Persimmon has said lenders will take a supportive stance during refinancing talks next year despite the market downturn, writes Tom Bill.

The housebuilder has debt of £904m, which it plans to reduce by £200m by December using trading income and by scaling down its business.

The overall figure comprises £580m in largely US private debt holdings, a loan of £270m from a syndicate of 15 lenders, and other overdraft facilities of about £53m.

At its trading update this week, which it brought forward by three weeks to halt the recent slump in its share price (see graph), Mike Killoran, finance director, said banks understood the housebuilder was healthy because it could generate cash.

In reference to the private debt holders, he said: “We are keeping them up to speed with events. They have their own constraints but they have been with us for a number of years. We expect we can work together to put the business on a sound footing.”

But some analysts questioned whether an agreement was a foregone conclusion. One said the fact that Persimmon had brought forward refinancing talks from autumn 2009 to the first half of next year was a tacit admission that it was set to breach lending covenants.

He said: “Persimmon gives the impression that lenders will be keen to do business with it but in the syndicate that shares £270m of its debt there are some small financial institutions that may not have the appetite” (see box).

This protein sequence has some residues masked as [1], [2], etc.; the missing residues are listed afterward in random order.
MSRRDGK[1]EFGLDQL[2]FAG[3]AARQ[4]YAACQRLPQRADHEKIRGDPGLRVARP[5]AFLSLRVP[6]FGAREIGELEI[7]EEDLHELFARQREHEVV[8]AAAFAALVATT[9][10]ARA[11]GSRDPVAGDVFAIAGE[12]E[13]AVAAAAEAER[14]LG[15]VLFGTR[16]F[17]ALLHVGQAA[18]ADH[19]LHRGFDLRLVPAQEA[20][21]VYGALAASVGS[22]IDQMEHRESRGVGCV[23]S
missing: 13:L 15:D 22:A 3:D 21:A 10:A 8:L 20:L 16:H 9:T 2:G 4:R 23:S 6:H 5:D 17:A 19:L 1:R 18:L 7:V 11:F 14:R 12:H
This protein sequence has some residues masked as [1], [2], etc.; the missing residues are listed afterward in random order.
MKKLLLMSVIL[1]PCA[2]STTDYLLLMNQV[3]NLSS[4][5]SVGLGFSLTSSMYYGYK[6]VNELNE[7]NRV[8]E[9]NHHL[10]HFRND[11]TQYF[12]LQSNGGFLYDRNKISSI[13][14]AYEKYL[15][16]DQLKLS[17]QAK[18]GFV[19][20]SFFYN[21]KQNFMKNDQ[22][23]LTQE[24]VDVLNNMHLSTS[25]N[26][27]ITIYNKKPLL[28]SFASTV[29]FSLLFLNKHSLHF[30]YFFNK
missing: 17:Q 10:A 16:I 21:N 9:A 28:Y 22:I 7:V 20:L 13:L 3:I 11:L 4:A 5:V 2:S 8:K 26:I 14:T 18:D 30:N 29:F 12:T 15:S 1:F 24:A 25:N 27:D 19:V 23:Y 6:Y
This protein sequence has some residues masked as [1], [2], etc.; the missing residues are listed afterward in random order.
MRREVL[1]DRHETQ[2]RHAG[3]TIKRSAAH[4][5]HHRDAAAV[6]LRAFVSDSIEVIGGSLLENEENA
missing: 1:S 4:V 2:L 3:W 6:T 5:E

He added: “Among the private placement noteholders, there may be some for whom a breach will automatically trigger a call-in of the debt. The company’s got a great management team but it’s your debt that will screw you up in this market, not your operational skills.”

At its trading update, Persimmon announced a land writedown of £600m. Despite this, the company said trading for the full year would be in line with expectations and it would complete about 10,000 homes in 2008 compared with 15,905 last year.

Persimmon’s sliding share price
Persimmon’s sliding share price

Poor appetites?

Persimmon’s lenders include:

Fortis Bank Bailed out by Belgian government in September
Bank of Ireland Has a lot of debt elsewhere including Barratt and Redrow
Landesbank Baden-Wuerttemburg Sub-prime exposure
WestLB Sub-prime exposure
Commerzbank Recently took over Dresdner